A check of retail cooler shelves and pub bar taps this fall confirms it: Pumpkin beer has arrived as sure as the changing of the leaves and the coming of the rains.
The seasonal style long ago graduated from novelty status into a full-fledged trend and is well on its way to becoming an autumn tradition.
From nanobrewers to big boys such as Samuel Adams and Coors, it seems everyone is getting in on the action. Beeradvocate.com users rate more than 350 pumpkin beers nationwide, and that certainly doesn’t include many more obscure brewers. The Great American Beer Festival broke out the pumpkin category in its contest a few years back – and it grew to 37 entrants last year.
This weekend in Seattle, the 8th Annual Great Pumpkin Beer Festival will showcase the wild popularity of the style with brewers and drinkers. The event has grown from a small party hosted by Elysian Brewing featuring a couple dozen regional beers, to a highly anticipated extravaganza with 60-plus brewers represented.
Elysian, which has carved out a name for itself for its inventive use of the gourd, will serve a brewer’s dozen of its own offerings – including its Great Pumpkin Imperial Ale partially conditioned in and tapped from a hollowed out giant squash.
“Pumpkin provides a really good challenge for brewers,” said Elysian founder and head brewer Dick Cantwell. “It gives us a chance to show how serious we are and how ridiculous we can be.”
Brewers would not make more of it if drinkers weren’t buying it. The style may even dethrone the mighty Oktoberfest as the favorite autumn seasonal, said Julia Herz, spokeswoman for the American Brewers Association.
“Pumpkin beer is fun and intriguing,” she said in explaining the appeal. “It’s kind of the time of year in a glass.”
The rise of pumpkin beer epitomizes two revivals in American craft brewing: the brewing of seasonal beers and the use of seemingly exotic ingredients. You might call it “non-traditional,” but only if you are willing to overlook centuries of brewing history in Europe and pre-prohibition America.
In the New World, colonists used the native pumpkin to make ale not for its unique flavors, but because it was a cheap and plentiful barley substitute. The style was rediscovered by homebrewers and commercially revived in the first wave of 1980s craft brewing by Buffalo Bill’s Brewing, which continues to produce a widely distributed variety.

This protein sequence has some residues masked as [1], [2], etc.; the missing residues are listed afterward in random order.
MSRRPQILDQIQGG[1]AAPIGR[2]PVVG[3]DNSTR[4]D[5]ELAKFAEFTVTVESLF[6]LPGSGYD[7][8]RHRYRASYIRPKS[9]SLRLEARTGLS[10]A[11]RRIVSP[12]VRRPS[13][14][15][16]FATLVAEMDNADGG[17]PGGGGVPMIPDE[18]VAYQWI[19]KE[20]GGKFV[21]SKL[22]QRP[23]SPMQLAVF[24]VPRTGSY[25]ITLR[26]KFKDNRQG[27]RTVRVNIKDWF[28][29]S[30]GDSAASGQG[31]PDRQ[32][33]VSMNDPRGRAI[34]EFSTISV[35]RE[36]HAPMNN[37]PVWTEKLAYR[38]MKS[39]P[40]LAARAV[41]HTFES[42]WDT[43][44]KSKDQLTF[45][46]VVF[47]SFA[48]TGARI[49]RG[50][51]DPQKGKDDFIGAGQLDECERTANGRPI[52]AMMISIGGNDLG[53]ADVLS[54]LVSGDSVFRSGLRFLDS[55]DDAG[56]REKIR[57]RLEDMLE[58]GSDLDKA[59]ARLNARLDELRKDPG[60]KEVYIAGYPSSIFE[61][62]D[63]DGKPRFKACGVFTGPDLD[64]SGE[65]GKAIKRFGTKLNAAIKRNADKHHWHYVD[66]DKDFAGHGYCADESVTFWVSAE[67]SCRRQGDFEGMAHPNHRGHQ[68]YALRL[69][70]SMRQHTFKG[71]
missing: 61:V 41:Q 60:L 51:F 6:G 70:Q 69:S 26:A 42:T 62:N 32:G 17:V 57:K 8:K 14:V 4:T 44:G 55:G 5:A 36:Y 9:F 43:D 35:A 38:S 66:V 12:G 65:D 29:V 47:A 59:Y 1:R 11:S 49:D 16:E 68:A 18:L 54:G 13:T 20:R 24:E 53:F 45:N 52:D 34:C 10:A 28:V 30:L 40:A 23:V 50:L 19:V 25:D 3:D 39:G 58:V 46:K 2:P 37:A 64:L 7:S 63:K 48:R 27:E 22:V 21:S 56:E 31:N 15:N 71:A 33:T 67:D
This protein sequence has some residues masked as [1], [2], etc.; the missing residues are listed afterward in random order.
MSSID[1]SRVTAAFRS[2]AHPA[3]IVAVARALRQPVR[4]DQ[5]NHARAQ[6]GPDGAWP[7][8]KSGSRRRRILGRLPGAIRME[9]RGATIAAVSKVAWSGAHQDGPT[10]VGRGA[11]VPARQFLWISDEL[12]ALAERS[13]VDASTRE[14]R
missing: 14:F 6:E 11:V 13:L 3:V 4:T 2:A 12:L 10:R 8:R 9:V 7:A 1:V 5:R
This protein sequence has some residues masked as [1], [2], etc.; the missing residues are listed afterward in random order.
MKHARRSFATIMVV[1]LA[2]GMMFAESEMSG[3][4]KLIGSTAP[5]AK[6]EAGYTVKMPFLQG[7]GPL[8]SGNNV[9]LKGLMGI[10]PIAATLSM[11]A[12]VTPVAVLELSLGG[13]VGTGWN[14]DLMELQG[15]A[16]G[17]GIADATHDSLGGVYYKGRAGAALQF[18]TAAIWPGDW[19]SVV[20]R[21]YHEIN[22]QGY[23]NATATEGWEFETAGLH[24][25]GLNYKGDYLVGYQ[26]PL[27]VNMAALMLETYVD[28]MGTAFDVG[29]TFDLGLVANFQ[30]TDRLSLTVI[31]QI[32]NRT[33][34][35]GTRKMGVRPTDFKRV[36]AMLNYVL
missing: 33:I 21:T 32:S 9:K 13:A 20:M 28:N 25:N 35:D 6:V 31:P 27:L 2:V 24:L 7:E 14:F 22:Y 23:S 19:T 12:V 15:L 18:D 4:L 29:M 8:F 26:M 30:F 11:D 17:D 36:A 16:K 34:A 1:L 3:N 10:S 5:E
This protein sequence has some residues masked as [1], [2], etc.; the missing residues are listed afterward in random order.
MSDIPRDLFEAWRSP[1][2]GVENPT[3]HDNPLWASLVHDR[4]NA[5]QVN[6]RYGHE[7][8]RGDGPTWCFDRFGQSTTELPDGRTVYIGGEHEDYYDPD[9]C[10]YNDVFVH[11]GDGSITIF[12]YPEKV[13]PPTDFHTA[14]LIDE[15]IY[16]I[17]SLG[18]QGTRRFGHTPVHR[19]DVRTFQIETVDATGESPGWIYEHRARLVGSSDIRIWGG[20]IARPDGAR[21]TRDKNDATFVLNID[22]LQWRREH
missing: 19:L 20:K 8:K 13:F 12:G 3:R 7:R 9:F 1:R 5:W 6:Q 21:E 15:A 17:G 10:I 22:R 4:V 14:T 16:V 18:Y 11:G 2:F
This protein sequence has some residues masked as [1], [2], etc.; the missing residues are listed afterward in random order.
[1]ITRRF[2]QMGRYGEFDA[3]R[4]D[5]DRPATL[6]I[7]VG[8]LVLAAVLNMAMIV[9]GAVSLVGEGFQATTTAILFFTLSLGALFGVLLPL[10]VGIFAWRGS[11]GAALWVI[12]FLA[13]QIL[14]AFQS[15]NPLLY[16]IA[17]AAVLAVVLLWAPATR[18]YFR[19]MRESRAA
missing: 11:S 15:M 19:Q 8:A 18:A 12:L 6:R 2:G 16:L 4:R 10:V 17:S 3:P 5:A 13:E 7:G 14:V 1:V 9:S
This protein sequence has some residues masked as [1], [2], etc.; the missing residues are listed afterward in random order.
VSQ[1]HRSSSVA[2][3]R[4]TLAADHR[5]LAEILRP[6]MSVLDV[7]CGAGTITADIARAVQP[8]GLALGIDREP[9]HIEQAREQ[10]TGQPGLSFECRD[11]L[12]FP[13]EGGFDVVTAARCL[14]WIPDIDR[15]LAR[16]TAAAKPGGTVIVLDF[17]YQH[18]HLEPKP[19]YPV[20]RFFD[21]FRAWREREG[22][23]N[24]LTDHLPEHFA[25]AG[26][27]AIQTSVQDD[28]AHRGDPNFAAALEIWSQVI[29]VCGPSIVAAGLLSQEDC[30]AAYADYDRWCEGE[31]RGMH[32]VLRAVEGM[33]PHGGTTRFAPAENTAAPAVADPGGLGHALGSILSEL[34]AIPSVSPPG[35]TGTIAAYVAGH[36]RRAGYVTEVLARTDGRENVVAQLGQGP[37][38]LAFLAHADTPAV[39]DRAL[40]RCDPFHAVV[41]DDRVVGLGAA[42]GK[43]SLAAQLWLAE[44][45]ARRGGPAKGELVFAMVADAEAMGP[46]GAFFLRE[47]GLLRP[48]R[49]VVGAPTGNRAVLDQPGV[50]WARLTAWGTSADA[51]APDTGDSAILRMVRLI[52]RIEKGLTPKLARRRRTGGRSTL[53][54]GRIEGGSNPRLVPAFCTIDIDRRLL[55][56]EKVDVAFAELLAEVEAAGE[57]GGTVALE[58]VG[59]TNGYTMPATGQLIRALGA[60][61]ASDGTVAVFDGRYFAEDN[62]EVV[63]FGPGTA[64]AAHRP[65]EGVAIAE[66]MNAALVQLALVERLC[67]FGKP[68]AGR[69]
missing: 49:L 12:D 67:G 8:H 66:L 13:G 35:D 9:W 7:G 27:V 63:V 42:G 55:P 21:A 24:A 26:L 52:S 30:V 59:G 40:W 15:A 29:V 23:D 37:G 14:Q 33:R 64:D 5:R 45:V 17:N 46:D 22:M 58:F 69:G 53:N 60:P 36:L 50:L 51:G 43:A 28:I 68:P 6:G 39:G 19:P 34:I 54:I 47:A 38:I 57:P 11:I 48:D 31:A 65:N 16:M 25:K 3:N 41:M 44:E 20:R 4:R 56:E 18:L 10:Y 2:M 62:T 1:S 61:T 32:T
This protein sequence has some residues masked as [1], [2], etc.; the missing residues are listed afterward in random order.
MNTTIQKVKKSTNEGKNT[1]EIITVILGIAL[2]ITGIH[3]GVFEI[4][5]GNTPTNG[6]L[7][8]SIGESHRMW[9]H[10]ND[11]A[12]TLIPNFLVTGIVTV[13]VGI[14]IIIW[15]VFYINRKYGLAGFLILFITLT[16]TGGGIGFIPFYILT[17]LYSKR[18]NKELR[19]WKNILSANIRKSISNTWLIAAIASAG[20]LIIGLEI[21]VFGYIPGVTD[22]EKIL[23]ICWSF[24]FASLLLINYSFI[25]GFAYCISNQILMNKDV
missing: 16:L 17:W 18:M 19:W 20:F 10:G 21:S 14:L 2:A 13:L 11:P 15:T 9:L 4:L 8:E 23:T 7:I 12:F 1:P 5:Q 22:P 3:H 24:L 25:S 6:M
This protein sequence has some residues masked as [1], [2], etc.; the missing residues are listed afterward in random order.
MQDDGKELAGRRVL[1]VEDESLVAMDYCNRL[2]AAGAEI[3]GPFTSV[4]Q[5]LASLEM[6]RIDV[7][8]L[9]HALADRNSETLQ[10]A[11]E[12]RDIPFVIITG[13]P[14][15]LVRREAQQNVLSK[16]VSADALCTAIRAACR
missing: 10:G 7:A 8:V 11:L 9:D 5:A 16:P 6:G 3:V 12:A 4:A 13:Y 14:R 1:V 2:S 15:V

Cantwell, reached while in Philadelphia on a marketing trip, notices that the East Coast embraced pumpkin ale earlier than the West. But it’s certainly grown into a national phenomenon, with the flavor taking hold in places such as Alaska and Florida.
The most common and popular pumpkin beers exhibit a malty, even sweet foundation, counterbalanced not with the usual hops, but with spices such as cinnamon, ginger, cloves, allspice and nutmeg. The crowd-pleasing impression is that of pumpkin pie.
But many brewers are pushing those limits, playing with the ingredients and base styles, not to mention names. Elysian, for instance, has used pumpkin in dozens of styles, from Hansel and Gretel Ginger Pumpkin Pils to The Gourdfather Pumpkin Barleywine. Silverdale’s Silver City Brewing has gotten raves for its Punk Rauchen smoked beer (beer geeks will appreciate the name).
Puyallup River Brewing’s Eric Akeson tastes a common denominator among the varying styles: “Pumpkin gives you a huge amount of mouthfeel.” That’s the self-describing beer-tasting term for the chewy body that adds backbone to a beer.
Akeson couldn’t resist adding a fall brew – Jack O’Lahar’s Pumpkin Ale – to the burgeoning lineup of his small operation. “It’s been a hit this season,” he says. “It’s pretty much sold out.”
So Akeson went ahead with another draft-only offering, which he describes as a “9.3 percent (alcohol) saison real farmhouse ale brewed with copious amounts of pumpkin puree and spices.” The appropriate name: “Goardy Wow!”